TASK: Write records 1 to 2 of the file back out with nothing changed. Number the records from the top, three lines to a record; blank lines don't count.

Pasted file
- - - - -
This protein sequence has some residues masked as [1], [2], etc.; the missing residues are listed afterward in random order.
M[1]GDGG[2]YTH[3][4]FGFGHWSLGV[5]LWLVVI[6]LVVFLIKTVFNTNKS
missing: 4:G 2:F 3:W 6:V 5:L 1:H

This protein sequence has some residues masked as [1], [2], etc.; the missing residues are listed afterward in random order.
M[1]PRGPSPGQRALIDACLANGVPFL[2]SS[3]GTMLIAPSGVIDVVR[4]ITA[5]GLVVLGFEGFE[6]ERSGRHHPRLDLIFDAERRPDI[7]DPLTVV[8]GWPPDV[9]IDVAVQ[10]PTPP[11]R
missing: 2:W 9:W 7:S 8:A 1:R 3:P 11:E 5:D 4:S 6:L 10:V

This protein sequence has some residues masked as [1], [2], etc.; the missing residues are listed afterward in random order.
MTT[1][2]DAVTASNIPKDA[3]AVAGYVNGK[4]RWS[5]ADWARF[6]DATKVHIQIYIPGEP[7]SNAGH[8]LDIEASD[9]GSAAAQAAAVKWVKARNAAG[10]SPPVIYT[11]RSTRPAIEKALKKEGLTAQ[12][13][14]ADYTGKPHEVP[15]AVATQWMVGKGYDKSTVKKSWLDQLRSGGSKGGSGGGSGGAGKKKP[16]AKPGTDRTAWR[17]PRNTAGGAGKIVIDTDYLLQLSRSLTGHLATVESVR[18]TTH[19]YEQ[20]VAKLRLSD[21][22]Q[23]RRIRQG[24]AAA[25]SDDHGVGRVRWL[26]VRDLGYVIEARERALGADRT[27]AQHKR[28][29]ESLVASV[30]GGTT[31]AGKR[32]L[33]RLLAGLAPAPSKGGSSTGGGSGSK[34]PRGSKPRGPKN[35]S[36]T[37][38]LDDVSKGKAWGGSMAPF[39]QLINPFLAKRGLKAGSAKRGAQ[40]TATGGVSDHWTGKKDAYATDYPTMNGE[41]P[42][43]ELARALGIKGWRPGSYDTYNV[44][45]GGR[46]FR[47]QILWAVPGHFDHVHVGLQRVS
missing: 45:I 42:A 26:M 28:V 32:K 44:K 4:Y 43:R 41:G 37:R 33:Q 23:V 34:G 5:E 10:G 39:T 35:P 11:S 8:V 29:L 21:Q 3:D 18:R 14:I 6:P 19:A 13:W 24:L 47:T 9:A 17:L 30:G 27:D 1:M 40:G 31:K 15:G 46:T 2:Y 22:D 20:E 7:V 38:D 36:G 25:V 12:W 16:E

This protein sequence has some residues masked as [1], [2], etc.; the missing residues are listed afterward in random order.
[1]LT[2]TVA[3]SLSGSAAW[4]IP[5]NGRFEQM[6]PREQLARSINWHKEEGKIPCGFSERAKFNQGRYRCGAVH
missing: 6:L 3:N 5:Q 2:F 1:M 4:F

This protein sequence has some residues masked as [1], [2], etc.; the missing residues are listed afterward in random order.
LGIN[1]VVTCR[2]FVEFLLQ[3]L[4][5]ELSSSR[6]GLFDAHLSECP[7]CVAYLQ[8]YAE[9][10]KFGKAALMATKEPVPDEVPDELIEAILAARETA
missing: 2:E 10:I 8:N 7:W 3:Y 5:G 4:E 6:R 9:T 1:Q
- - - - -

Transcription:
This protein sequence has some residues masked as [1], [2], etc.; the missing residues are listed afterward in random order.
M[1]GDGG[2]YTH[3][4]FGFGHWSLGV[5]LWLVVI[6]LVVFLIKTVFNTNKS
missing: 4:G 2:F 3:W 6:V 5:L 1:H

This protein sequence has some residues masked as [1], [2], etc.; the missing residues are listed afterward in random order.
M[1]PRGPSPGQRALIDACLANGVPFL[2]SS[3]GTMLIAPSGVIDVVR[4]ITA[5]GLVVLGFEGFE[6]ERSGRHHPRLDLIFDAERRPDI[7]DPLTVV[8]GWPPDV[9]IDVAVQ[10]PTPP[11]R
missing: 2:W 9:W 7:S 8:A 1:R 3:P 11:E 5:D 4:S 6:L 10:V